JEL: I20 I21 I28 J24
    Date: 2006–06–30
  10. By: Niel Bania (University of Oregon Department of Planning, Public Policy, and Management); Jo Anna Gray (University of Oregon Economics Department); Joe Stone (University of Oregon Economics Department)
    Abstract: BarroÕs (1990) model of endogenous growth implies that economic growth will initially rise with an increase in taxes directed toward ÒproductiveÓ expenditures (e.g., education, highways, and streets), but will subsequently decline. Previous tests of the model, including Barro (1989, 1990) and recently Bleaney et al (2001), focus on whether the linear incremental effect of taxes is positive, negative, or zero, with substantial evidence for all three conclusions. In this study, we test for nonlinearity directly by incorporating nonlinear effects for taxes, and based on U.S. states find that the incremental effect of taxes directed toward productive government expenditures is initially positive, but eventually declines. U.S. states on average appear to under invest in expenditures on productive government activities.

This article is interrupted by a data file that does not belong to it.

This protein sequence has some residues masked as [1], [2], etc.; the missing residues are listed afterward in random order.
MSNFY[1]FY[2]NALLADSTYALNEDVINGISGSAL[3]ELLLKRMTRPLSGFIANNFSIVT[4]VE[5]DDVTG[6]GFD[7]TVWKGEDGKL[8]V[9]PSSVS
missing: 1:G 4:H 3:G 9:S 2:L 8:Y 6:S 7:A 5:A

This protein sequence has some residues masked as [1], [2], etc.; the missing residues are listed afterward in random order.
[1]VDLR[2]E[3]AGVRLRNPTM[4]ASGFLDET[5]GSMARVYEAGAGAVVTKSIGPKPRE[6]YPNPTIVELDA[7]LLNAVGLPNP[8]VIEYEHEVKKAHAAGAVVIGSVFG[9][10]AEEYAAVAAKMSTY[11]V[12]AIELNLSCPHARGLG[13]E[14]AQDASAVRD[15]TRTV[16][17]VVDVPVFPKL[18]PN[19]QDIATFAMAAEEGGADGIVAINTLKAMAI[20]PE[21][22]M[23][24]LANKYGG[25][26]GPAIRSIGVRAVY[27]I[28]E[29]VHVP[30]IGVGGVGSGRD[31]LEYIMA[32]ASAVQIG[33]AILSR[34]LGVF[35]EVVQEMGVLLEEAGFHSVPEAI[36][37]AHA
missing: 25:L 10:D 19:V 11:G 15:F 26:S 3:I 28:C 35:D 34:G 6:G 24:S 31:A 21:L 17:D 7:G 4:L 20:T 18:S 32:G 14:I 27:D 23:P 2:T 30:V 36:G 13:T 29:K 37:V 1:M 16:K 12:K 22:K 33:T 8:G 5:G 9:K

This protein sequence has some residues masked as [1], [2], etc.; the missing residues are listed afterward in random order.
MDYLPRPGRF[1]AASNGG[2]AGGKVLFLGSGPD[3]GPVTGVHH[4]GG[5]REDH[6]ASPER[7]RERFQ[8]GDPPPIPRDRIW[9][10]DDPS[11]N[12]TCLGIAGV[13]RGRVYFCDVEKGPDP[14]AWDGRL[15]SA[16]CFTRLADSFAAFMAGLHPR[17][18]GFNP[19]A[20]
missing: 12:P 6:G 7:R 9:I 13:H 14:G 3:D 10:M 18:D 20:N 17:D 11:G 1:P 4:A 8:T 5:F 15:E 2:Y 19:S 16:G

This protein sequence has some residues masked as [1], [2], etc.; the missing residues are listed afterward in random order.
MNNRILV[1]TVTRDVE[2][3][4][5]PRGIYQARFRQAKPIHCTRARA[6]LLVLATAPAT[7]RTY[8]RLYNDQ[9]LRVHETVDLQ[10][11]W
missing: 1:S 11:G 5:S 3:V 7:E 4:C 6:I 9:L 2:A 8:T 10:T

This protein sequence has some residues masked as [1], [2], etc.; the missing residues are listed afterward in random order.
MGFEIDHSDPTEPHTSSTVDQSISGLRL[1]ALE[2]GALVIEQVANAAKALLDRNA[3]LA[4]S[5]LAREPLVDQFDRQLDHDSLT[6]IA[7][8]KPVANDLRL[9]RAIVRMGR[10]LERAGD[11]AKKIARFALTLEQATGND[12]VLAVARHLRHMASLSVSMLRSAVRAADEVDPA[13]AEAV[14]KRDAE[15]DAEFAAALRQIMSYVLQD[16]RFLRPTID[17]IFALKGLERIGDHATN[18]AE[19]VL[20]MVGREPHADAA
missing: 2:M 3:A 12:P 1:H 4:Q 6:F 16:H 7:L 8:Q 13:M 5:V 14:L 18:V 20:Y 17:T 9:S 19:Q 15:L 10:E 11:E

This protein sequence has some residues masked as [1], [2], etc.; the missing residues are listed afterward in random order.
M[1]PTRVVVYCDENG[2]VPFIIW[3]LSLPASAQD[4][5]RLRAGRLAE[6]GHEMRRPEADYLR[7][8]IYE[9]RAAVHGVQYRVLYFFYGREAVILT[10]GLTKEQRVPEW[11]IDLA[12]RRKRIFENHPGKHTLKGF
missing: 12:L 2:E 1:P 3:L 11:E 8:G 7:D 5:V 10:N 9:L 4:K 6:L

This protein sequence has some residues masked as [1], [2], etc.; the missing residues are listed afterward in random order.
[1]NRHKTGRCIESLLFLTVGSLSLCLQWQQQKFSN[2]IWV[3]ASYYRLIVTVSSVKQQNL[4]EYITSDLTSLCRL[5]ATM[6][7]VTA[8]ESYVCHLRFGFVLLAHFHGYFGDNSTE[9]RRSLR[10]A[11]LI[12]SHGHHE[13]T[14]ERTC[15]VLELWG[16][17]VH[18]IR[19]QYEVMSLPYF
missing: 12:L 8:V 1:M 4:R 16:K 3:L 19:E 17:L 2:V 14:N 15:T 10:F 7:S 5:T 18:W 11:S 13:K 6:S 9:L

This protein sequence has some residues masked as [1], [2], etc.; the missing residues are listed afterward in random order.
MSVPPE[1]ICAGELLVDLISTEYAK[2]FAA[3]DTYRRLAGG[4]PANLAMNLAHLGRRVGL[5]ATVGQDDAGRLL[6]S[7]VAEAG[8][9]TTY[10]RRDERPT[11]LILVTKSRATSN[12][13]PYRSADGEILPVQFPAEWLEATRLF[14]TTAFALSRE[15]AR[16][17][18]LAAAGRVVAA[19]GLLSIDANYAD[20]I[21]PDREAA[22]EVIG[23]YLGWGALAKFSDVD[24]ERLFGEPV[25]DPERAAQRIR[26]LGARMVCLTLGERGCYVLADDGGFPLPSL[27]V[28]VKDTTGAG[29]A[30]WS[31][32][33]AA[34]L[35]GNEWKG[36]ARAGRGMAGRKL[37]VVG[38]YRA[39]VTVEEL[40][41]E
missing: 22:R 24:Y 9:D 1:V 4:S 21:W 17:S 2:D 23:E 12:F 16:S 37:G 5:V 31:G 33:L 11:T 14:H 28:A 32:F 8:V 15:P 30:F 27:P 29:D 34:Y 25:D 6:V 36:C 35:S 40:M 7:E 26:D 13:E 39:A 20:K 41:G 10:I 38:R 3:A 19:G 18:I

Date: 2006–06–01